Chris Newton responds to findings that 90% of the UK's floodplains have been changed so much that they no longer work properly - and recommends solutions.
A recent report published by Co-op Insurance and the University of Salford has found that “90% of floodplains across [the UK] have been so severely changed that they no longer work properly”.
The report’s authors propose that the reasons behind this statistic are man-made surfaces, urban developments, and a change in land use, causing an overall reduction in the time it takes for water to land on the catchment and flow out to sea.
Floodplains, which are natural rural areas, help to attenuate the flow of water as it travels through the catchment. This can be controlled by vegetation increasing the roughness of the catchment. So if this attenuation is no longer occurring naturally, how can this be reinstated?
Examples of more natural attenuation being reinstated are Scottish Water’s Sustainable Land Management Scheme, South West Water’s Upstream Thinking and Yorkshire Water’s Catchment Management Programme. In these schemes, the re-growth and re-population of receding vegetation is attenuating rainfall, with South West Water already having achieved a reduction in the volumes of water leaving Exmoor by a third.
There are alternatives to these purely natural approaches. Systems and products that can also be used to achieve the same outcome are known as proprietary products, and they have been successfully employed to reduce the flow of water to near greenfield runoff rates or manageable levels to reduce the risk of urban flooding downstream. Examples where this has been achieved are on the River Douglas, Blackburn Brook and Weedon Bec. Each of the schemes contain multiple Hydro-Brake® Flood flow controls that reduce the downstream flow of water through already inhabited areas. The flow controls are used to store over 430,000 m3 of water, reducing the likelihood of flooding to under 1% per year.
In the report, Co-op Insurance also present insurance claim data showing that the average insurance claim per building was £44,000. In the case of the River Douglas flow control installation, which cost £12M and protected over 600 properties in Wigan, this project would save over £26.4M worth of damage every time it was fully activated by flood conditions.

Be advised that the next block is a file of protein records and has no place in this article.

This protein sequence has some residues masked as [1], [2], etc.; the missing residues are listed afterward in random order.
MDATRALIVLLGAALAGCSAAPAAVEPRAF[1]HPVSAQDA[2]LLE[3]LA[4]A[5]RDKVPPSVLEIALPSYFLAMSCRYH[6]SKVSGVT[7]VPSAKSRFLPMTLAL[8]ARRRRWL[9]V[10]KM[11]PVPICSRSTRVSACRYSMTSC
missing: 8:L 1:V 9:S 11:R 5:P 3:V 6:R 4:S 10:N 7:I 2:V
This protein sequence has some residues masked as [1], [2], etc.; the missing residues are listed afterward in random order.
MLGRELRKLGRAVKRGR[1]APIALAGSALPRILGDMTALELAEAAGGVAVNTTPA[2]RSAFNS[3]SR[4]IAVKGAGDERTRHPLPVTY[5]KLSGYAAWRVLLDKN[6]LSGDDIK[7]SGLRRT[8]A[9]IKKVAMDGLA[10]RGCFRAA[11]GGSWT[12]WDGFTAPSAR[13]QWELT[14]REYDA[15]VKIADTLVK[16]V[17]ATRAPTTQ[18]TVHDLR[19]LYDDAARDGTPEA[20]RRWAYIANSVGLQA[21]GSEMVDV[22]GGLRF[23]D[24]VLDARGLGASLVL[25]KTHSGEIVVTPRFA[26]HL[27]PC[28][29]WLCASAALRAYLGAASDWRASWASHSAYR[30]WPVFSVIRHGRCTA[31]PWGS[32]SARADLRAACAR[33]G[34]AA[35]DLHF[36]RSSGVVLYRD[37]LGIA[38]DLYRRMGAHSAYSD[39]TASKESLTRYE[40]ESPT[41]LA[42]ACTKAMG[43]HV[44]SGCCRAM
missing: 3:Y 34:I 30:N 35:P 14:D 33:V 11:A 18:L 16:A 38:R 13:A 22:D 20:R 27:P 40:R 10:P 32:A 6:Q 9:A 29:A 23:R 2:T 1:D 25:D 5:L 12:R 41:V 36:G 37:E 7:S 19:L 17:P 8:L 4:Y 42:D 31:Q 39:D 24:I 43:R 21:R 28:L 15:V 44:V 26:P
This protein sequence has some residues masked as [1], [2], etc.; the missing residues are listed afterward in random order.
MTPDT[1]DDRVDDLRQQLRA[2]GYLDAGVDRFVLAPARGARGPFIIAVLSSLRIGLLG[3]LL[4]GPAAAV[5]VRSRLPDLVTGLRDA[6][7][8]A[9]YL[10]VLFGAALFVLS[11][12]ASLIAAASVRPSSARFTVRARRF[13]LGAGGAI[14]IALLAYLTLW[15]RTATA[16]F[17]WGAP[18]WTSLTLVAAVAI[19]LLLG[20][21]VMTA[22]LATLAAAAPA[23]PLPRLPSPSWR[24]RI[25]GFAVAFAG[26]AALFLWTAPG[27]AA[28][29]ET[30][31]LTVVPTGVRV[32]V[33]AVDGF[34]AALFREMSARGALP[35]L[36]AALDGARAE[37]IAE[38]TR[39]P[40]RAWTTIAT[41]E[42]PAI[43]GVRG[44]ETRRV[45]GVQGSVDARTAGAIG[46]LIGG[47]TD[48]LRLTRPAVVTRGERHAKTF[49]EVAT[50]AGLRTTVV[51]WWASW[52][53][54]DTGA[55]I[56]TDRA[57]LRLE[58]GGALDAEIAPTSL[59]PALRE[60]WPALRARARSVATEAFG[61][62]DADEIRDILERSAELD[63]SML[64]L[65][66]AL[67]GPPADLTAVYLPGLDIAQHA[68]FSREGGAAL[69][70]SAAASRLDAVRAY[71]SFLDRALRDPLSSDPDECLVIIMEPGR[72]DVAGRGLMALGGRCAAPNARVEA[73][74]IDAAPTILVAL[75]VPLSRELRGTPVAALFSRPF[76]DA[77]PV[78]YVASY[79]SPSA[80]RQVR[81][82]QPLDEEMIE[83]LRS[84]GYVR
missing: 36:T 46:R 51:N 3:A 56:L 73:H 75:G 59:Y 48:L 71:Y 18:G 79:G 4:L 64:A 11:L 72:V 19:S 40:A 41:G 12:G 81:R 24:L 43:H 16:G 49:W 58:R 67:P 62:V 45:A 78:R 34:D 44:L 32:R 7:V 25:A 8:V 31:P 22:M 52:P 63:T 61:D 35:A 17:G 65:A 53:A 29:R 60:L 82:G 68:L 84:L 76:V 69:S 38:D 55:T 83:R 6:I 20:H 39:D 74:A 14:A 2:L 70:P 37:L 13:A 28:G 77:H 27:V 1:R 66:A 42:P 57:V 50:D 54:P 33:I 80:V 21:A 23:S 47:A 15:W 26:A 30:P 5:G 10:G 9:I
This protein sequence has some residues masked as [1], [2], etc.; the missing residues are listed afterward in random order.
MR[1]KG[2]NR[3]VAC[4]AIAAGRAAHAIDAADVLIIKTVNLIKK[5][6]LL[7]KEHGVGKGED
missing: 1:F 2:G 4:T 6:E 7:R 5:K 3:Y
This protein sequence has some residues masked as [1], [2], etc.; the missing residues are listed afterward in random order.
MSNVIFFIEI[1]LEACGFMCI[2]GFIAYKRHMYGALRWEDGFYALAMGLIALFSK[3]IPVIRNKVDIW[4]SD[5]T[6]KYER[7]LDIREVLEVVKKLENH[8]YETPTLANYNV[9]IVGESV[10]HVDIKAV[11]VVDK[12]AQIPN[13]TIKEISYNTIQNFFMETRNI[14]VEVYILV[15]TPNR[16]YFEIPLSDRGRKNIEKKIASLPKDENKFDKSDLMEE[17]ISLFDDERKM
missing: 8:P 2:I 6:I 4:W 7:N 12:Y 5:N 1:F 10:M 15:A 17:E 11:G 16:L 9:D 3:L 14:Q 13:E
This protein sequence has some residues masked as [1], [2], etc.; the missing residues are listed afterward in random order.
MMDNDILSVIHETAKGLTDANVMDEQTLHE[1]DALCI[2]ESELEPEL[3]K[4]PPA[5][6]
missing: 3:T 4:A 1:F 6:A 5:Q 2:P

The report also presents that 58% of UK adults that were surveyed “believed that flooding is getting worse”. This is somewhat the case in that population growth, urbanisation and climate change are affecting the behaviour of surface water runoff and causing flooding to occur in different locations and at different severities. The UK Climate Projections report in 2009 concluded that, generally, the number of rain days and total rainfall depths are reducing in the summer, but increasing in the winter. As a year on the whole, the worst case scenario suggests that in certain locations total rainfall depths will increase by 85% and the number of rain days will increase by 53 per year.
The above shows that the flood alleviation schemes that are being installed today need to be adaptable for the future, whether this means adopting designs that can be adjusted to meet changing conditions (such as using a flow control device with an adjustable inlet, such as a Hydro-Brake® Optimum flow control) or developing management strategies to warn the public when a potential flood event may occur.
By Dr Chris Newton, Regional Technical Manager, Hydro International